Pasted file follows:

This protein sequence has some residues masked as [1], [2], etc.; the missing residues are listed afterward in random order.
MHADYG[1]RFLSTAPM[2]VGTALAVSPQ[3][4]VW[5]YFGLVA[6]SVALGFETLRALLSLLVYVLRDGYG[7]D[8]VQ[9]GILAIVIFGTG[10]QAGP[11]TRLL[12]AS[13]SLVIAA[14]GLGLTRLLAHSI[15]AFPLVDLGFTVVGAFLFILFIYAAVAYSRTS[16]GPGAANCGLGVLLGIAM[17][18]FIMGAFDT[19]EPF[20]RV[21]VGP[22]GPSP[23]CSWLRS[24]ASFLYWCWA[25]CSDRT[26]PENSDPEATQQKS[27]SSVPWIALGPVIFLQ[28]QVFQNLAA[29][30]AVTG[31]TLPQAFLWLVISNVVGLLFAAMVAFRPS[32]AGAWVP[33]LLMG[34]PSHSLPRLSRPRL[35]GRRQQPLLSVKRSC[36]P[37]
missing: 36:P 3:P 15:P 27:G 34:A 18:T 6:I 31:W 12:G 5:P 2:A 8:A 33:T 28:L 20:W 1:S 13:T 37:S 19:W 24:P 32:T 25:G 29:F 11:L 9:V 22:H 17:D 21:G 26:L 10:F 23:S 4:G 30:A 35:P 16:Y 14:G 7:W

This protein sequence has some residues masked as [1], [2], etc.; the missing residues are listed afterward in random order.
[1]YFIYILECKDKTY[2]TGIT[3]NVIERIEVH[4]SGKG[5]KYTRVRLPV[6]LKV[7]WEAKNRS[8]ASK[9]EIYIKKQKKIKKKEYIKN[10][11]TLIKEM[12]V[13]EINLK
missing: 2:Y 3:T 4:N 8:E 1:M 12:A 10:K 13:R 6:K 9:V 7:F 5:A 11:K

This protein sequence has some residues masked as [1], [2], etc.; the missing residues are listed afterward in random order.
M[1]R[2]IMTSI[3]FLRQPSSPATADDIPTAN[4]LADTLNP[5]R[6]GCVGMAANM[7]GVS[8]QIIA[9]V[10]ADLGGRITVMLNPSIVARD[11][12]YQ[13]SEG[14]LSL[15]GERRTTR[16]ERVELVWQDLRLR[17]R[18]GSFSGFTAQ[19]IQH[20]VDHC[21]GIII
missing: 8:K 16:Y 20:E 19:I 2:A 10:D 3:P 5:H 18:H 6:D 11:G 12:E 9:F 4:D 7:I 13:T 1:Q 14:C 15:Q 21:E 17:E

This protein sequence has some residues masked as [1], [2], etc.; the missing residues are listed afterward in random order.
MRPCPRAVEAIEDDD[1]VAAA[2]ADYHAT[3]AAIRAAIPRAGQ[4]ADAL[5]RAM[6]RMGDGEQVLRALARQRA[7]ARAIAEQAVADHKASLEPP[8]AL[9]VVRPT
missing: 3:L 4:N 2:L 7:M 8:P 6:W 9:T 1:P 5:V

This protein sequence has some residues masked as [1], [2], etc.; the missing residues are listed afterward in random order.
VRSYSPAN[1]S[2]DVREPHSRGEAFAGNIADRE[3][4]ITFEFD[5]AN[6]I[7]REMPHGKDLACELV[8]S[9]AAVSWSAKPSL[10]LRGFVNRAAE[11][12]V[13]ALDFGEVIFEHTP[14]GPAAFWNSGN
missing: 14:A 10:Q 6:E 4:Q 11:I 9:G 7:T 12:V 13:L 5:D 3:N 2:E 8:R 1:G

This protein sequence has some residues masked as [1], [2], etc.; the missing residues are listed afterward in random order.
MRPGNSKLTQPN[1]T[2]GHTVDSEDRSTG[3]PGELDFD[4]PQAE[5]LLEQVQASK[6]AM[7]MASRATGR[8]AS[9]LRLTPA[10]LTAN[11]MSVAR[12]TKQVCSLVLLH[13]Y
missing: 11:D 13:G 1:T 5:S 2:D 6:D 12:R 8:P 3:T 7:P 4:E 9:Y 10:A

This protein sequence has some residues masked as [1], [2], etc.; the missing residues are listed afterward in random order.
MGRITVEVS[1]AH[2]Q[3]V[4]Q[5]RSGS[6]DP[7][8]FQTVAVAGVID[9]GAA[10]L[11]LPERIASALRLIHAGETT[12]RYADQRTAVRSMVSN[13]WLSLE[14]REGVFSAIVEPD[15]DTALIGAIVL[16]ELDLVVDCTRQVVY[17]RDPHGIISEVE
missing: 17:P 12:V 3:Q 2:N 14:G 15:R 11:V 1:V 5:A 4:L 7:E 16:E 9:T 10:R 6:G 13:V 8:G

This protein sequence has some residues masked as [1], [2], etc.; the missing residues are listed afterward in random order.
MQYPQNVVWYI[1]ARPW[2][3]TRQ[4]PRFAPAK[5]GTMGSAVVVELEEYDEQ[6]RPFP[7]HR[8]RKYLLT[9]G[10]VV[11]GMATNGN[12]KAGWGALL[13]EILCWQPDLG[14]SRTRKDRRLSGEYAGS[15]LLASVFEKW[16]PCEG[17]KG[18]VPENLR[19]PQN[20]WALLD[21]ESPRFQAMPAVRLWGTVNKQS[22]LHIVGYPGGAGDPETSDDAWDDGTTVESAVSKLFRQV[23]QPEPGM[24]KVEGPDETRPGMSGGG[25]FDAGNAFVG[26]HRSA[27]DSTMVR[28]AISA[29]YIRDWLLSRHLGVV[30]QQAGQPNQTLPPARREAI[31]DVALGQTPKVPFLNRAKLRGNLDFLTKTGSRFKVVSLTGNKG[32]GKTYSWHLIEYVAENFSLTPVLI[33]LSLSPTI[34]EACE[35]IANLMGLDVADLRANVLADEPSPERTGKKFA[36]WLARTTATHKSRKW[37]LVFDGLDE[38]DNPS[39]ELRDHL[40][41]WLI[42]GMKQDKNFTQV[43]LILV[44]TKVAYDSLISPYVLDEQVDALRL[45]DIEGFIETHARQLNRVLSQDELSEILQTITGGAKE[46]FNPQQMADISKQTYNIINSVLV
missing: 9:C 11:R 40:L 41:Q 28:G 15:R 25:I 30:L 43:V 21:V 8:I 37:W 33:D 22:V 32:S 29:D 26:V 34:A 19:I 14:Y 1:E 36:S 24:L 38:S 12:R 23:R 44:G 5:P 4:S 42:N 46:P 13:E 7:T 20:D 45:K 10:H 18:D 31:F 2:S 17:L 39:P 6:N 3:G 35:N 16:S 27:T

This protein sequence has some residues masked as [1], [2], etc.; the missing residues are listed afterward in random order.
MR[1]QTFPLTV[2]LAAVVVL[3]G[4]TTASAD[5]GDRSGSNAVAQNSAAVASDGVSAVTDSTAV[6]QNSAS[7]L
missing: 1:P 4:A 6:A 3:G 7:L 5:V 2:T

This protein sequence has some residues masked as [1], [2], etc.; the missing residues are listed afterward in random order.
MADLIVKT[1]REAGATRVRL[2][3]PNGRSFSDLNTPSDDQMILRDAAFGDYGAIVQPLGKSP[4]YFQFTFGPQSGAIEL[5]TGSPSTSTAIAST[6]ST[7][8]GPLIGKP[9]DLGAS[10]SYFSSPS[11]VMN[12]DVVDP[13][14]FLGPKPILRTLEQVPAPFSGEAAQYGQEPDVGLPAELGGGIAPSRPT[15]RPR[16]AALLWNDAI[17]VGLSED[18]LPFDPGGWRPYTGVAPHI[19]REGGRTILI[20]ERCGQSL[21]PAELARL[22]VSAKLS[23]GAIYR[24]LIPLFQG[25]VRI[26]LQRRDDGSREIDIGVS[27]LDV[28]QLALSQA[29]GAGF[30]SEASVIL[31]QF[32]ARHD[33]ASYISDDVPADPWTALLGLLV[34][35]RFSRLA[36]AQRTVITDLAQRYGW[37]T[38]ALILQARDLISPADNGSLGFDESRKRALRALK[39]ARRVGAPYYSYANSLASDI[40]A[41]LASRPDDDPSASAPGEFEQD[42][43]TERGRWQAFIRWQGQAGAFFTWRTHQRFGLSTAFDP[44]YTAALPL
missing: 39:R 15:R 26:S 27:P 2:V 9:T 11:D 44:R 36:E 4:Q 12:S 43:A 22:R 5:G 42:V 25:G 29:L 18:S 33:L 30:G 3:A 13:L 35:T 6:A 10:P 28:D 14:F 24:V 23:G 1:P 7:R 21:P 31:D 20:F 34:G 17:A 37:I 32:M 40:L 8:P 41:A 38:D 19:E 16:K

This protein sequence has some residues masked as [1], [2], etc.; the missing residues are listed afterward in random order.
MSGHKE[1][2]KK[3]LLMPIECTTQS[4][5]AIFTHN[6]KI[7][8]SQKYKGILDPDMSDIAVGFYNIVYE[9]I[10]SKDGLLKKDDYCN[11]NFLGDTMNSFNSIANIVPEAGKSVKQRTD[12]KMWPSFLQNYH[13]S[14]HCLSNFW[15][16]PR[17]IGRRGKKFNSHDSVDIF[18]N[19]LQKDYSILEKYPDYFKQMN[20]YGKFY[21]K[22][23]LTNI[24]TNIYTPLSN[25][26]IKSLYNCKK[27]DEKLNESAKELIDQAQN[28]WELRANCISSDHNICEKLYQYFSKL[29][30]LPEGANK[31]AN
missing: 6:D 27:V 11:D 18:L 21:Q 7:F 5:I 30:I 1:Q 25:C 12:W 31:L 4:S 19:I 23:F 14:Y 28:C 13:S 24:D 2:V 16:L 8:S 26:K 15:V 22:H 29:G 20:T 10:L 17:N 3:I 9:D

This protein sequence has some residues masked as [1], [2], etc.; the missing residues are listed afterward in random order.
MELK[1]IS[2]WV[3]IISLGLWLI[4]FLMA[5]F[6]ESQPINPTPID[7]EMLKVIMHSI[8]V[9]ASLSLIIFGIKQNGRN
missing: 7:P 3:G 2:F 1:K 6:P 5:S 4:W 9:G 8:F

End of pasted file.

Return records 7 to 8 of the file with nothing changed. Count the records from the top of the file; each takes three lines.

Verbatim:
This protein sequence has some residues masked as [1], [2], etc.; the missing residues are listed afterward in random order.
MGRITVEVS[1]AH[2]Q[3]V[4]Q[5]RSGS[6]DP[7][8]FQTVAVAGVID[9]GAA[10]L[11]LPERIASALRLIHAGETT[12]RYADQRTAVRSMVSN[13]WLSLE[14]REGVFSAIVEPD[15]DTALIGAIVL[16]ELDLVVDCTRQVVY[17]RDPHGIISEVE
missing: 17:P 12:V 3:Q 2:N 14:G 15:R 11:V 1:V 5:A 4:L 7:E 16:E 9:T 10:R 6:G 13:V 8:G

This protein sequence has some residues masked as [1], [2], etc.; the missing residues are listed afterward in random order.
MQYPQNVVWYI[1]ARPW[2][3]TRQ[4]PRFAPAK[5]GTMGSAVVVELEEYDEQ[6]RPFP[7]HR[8]RKYLLT[9]G[10]VV[11]GMATNGN[12]KAGWGALL[13]EILCWQPDLG[14]SRTRKDRRLSGEYAGS[15]LLASVFEKW[16]PCEG[17]KG[18]VPENLR[19]PQN[20]WALLD[21]ESPRFQAMPAVRLWGTVNKQS[22]LHIVGYPGGAGDPETSDDAWDDGTTVESAVSKLFRQV[23]QPEPGM[24]KVEGPDETRPGMSGGG[25]FDAGNAFVG[26]HRSA[27]DSTMVR[28]AISA[29]YIRDWLLSRHLGVV[30]QQAGQPNQTLPPARREAI[31]DVALGQTPKVPFLNRAKLRGNLDFLTKTGSRFKVVSLTGNKG[32]GKTYSWHLIEYVAENFSLTPVLI[33]LSLSPTI[34]EACE[35]IANLMGLDVADLRANVLADEPSPERTGKKFA[36]WLARTTATHKSRKW[37]LVFDGLDE[38]DNPS[39]ELRDHL[40][41]WLI[42]GMKQDKNFTQV[43]LILV[44]TKVAYDSLISPYVLDEQVDALRL[45]DIEGFIETHARQLNRVLSQDELSEILQTITGGAKE[46]FNPQQMADISKQTYNIINSVLV
missing: 9:C 11:R 40:L 41:Q 28:G 15:R 25:I 30:L 43:V 21:V 8:I 37:W 33:D 22:V 32:S 29:D 26:V 34:A 19:I 14:Y 1:E 36:S 24:L 38:S 12:R 23:R 44:G 5:P 4:S 42:N 46:P 13:E 7:T 20:D 45:K 10:H 18:D 31:F 2:S 17:L 39:P 6:N 3:G 35:N 16:S 27:T